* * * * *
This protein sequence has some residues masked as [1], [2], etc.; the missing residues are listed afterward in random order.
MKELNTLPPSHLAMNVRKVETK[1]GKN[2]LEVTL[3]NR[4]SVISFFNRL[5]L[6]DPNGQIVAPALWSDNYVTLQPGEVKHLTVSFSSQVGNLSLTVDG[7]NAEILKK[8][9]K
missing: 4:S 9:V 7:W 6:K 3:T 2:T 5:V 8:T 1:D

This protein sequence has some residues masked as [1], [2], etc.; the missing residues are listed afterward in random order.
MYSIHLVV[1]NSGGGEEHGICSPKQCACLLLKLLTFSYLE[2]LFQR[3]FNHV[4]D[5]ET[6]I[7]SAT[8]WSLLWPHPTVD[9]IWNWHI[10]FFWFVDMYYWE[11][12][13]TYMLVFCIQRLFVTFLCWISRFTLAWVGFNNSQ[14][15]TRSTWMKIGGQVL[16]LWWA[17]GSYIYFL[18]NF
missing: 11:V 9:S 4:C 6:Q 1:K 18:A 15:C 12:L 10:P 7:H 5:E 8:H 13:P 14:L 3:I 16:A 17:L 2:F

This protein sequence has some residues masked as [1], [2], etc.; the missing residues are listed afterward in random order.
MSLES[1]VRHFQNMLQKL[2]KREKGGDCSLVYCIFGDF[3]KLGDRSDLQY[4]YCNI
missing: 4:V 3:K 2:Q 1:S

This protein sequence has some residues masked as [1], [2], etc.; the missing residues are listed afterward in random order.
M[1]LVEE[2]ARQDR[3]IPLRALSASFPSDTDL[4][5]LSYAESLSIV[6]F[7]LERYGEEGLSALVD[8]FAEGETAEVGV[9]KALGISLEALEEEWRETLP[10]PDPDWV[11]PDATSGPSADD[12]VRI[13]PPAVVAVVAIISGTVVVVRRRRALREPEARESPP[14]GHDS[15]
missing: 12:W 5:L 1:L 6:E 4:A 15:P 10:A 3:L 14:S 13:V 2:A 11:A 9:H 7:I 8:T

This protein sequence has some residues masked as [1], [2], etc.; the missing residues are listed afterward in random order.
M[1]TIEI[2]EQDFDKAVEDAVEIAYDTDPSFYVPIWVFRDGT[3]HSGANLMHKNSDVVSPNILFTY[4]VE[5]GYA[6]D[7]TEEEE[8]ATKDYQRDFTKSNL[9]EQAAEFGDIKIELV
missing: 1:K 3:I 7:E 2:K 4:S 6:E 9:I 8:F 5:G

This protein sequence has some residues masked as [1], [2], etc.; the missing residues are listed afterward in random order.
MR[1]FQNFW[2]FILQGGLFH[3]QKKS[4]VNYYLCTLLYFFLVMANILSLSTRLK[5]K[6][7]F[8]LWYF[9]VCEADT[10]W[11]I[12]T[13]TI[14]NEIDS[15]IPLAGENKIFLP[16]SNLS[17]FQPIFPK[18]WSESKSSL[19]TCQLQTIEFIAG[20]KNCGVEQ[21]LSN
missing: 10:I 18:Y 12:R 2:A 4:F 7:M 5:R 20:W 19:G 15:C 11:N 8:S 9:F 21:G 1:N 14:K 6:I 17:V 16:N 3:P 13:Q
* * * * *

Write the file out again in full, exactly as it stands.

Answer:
This protein sequence has some residues masked as [1], [2], etc.; the missing residues are listed afterward in random order.
MKELNTLPPSHLAMNVRKVETK[1]GKN[2]LEVTL[3]NR[4]SVISFFNRL[5]L[6]DPNGQIVAPALWSDNYVTLQPGEVKHLTVSFSSQVGNLSLTVDG[7]NAEILKK[8][9]K
missing: 4:S 9:V 7:W 6:K 3:T 2:T 5:V 8:T 1:D

This protein sequence has some residues masked as [1], [2], etc.; the missing residues are listed afterward in random order.
MYSIHLVV[1]NSGGGEEHGICSPKQCACLLLKLLTFSYLE[2]LFQR[3]FNHV[4]D[5]ET[6]I[7]SAT[8]WSLLWPHPTVD[9]IWNWHI[10]FFWFVDMYYWE[11][12][13]TYMLVFCIQRLFVTFLCWISRFTLAWVGFNNSQ[14][15]TRSTWMKIGGQVL[16]LWWA[17]GSYIYFL[18]NF
missing: 11:V 9:S 4:C 6:Q 1:K 18:A 15:C 12:L 10:P 7:H 5:E 8:H 13:P 14:L 3:I 16:A 17:L 2:F

This protein sequence has some residues masked as [1], [2], etc.; the missing residues are listed afterward in random order.
MSLES[1]VRHFQNMLQKL[2]KREKGGDCSLVYCIFGDF[3]KLGDRSDLQY[4]YCNI
missing: 4:V 3:K 2:Q 1:S

This protein sequence has some residues masked as [1], [2], etc.; the missing residues are listed afterward in random order.
M[1]LVEE[2]ARQDR[3]IPLRALSASFPSDTDL[4][5]LSYAESLSIV[6]F[7]LERYGEEGLSALVD[8]FAEGETAEVGV[9]KALGISLEALEEEWRETLP[10]PDPDWV[11]PDATSGPSADD[12]VRI[13]PPAVVAVVAIISGTVVVVRRRRALREPEARESPP[14]GHDS[15]
missing: 12:W 5:L 1:L 6:E 4:A 15:P 10:A 3:L 14:S 13:V 2:A 11:A 9:H 7:I 8:T

This protein sequence has some residues masked as [1], [2], etc.; the missing residues are listed afterward in random order.
M[1]TIEI[2]EQDFDKAVEDAVEIAYDTDPSFYVPIWVFRDGT[3]HSGANLMHKNSDVVSPNILFTY[4]VE[5]GYA[6]D[7]TEEEE[8]ATKDYQRDFTKSNL[9]EQAAEFGDIKIELV
missing: 1:K 3:I 7:E 2:K 4:S 6:E 9:I 8:F 5:G

This protein sequence has some residues masked as [1], [2], etc.; the missing residues are listed afterward in random order.
MR[1]FQNFW[2]FILQGGLFH[3]QKKS[4]VNYYLCTLLYFFLVMANILSLSTRLK[5]K[6][7]F[8]LWYF[9]VCEADT[10]W[11]I[12]T[13]TI[14]NEIDS[15]IPLAGENKIFLP[16]SNLS[17]FQPIFPK[18]WSESKSSL[19]TCQLQTIEFIAG[20]KNCGVEQ[21]LSN
missing: 10:I 18:Y 12:R 2:A 4:F 7:M 5:R 20:W 19:G 15:C 11:N 8:S 9:F 21:G 1:N 14:K 6:I 17:V 16:N 3:P 13:Q